Free and Easy…

Offer sample chapters as free downloads. Take a couple of your best chapters and turn them into pdf files. Let people download them for free. Think of this as the equivalent of letting people browse through your book at a bookstore.

The Beauty of Email Marketing

Very few authors are using email marketing today to build their fan base. Progress that it’s easy to make headway with this valuable marketing tool.  Fact is, email marketing is many times more effective than Facebook and Twitter combined. How can you turn your back on that?

Promoting Your Kirkus Review

You’ve just picked up your rave review from Kirkus. You now have a credible review to share with the world… but… what do you do next? How do you effectively promote your review? Just having the review isn’t going to increase sales… but promoting it may… Let’s look at some ways to make use of a Kirkus review.

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Email it to Your Followers:

If you’ve got an email list of readers, and you’re promoting sale on a republished or new work, use your review as a way to entice these people to buy your book.

On Your Book Listing:

When book buyers look at your reviews, they’re already intrigued by your premise, title, writing style or book cover. Now they’re simply looking something to tell them to click buy. Placing your review on your Amazon book listing may be that final reason to click buy.

On The Back of your Book:

Consider using at least one review blurb on your book cover, as well as several on the back cover of your book. This extra motivation may be the key to convincing your readers to press the buy button.

Social Media: 

A tweet with a blurb review, like, “One of the great stories of this year” – attributed to a credible source like Kirkus is infinitely more sellable than virtually any other. Remember to place a link to the page where your book is actually sold, not your website.

Add it to Your Website:

Readers often visit author websites to find out more about them prior to making a purchase. This is especially true for writers authoring a series, since taking on a series is potentially a major time investment. Credible book reviews on those sites can go a long way toward convincing readers to spend more time with your characters. So, put blurbs front and center, where they can’t be missed. If you’re confident in the entire review, you can add a link to a page where the entire review is posted.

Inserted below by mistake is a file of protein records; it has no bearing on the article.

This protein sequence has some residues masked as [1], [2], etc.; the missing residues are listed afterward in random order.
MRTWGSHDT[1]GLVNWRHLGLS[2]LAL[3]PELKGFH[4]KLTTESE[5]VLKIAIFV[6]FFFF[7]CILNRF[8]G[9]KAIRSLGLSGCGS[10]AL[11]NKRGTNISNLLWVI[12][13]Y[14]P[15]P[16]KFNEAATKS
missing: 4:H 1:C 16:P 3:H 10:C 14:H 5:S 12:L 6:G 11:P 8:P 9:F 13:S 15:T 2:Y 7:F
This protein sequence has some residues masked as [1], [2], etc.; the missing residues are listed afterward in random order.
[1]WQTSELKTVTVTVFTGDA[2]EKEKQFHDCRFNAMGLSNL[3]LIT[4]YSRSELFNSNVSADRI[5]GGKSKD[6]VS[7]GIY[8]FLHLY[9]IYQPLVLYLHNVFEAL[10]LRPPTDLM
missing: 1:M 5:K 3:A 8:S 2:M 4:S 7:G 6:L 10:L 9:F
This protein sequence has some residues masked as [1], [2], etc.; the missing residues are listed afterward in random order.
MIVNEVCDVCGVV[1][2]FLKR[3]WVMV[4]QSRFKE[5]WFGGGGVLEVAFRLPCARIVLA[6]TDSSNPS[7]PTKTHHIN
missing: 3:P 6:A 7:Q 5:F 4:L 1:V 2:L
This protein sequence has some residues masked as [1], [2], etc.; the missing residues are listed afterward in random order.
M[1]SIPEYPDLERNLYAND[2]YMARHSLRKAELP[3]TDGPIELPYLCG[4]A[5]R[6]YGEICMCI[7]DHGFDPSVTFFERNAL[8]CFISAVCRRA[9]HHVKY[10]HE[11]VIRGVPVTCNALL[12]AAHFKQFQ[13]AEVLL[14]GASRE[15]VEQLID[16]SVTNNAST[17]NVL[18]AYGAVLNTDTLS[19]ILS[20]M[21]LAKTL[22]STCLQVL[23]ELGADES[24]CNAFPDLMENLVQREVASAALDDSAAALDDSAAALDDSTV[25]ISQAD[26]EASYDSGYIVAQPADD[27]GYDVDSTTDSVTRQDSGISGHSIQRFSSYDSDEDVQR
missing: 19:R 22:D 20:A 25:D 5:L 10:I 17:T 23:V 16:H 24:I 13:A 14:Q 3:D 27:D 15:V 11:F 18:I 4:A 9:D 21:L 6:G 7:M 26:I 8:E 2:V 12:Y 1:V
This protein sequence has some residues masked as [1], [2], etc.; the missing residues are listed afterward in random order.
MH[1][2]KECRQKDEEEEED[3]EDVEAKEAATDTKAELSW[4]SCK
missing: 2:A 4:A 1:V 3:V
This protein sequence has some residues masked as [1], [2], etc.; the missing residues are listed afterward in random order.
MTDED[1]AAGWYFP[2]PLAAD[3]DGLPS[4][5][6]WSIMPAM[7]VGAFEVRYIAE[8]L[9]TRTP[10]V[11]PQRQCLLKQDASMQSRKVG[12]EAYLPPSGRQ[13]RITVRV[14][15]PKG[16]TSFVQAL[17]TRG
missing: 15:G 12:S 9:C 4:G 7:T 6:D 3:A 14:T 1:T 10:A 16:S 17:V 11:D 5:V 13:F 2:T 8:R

Use As Needed:

It’s common to find yourself right up against a publication deadline, with little time to wait for book reviews as you race to get the book out to your readers. In this case, it’s okay to use previous reviews so long as you do it ethically and accurately. If you have prior praise for your craft in general, you can curate this list under the title “Praise For….” Just make sure you don’t misrepresent the facts, or make it seem as if reviewers of past stories are validating this particular story.

A Look At A Completed Kirkus Review

Last week I said we would take a look at what the end result of a Kirkus review looks like. The below review is for a book called “Floor Sample: A Creative Memoir” by Julia Cameron. You can see the original here.

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New Age writing guru Cameron (The Dark Room, 1998, etc.) tells of her frenetic, peripatetic life as screenwriter, playwright, novelist, columnist and poet.

The author breezily describes her Catholic education, her early addiction to alcohol and her promising start as a magazine writer before a brief marriage to Martin Scorsese took her to Hollywood. There she discovered cocaine, and her life spiraled downward. On the advice of “sober alcoholics” (a term she uses to describe herself), the desperate Cameron quit drinking, gave up drugs and began writing under a new regimen, which called for a quota of just three pages a day. In time, she began teaching her writing technique to others, putting together a course on unblocking creativity and connecting it with spirituality. Spiritual guidance has evidently played a major role in Cameron’s life decisions since then. She repeatedly moved—back and forth across the United States, to and from England—often at the impetus of guiding voices. She ricocheted from New York to Los Angeles, Chicago, Taos, London, Dublin, never finding a comfortable home or compatible working environment. All the while, she sought out astrologers, psychics and other guiding spirits. In a career that combined prolific writing with running a program designed to teach others how to tap into their own creativity, she bounced back from near disasters again and again, even recovering from a nervous breakdown that landed her in the hospital with a diagnosis of manic depression. Throughout, the author never stopped exploring new genres, tackling big projects and discovering new talent in unexpected areas. She is a “floor sample of my own tool kit,” and devotees of her creativity classes may well be inspired by this enthusiastic outpouring.